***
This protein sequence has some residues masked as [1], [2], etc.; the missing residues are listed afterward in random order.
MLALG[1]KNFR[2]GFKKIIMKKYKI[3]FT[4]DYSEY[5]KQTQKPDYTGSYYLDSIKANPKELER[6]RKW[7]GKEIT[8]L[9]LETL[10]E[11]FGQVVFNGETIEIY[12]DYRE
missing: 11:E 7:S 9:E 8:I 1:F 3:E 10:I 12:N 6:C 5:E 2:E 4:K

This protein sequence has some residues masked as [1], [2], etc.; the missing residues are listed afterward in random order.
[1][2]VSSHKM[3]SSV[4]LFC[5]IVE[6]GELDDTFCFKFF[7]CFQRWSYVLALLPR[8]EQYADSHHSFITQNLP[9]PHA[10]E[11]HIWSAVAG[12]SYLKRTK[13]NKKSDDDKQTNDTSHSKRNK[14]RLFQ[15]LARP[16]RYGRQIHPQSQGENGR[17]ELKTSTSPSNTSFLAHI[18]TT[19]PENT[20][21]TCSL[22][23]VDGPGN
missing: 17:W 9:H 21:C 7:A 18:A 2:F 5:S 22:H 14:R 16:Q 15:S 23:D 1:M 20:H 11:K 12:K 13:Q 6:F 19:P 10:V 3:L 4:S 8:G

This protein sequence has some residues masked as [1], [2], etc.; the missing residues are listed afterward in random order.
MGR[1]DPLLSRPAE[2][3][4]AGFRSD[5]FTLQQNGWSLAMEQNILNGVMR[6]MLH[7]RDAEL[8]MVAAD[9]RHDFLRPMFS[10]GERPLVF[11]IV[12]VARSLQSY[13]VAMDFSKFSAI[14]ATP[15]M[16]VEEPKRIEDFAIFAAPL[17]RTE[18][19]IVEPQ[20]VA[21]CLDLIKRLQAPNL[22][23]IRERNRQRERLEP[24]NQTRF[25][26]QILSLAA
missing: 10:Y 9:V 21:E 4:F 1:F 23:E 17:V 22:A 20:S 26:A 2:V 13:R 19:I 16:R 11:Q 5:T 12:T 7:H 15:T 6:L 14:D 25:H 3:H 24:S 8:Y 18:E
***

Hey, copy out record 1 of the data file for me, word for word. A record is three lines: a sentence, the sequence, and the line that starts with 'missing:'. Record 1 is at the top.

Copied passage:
This protein sequence has some residues masked as [1], [2], etc.; the missing residues are listed afterward in random order.
MLALG[1]KNFR[2]GFKKIIMKKYKI[3]FT[4]DYSEY[5]KQTQKPDYTGSYYLDSIKANPKELER[6]RKW[7]GKEIT[8]L[9]LETL[10]E[11]FGQVVFNGETIEIY[12]DYRE
missing: 11:E 7:S 9:E 8:I 1:F 3:E 10:I 12:N 6:C 5:E 2:E 4:K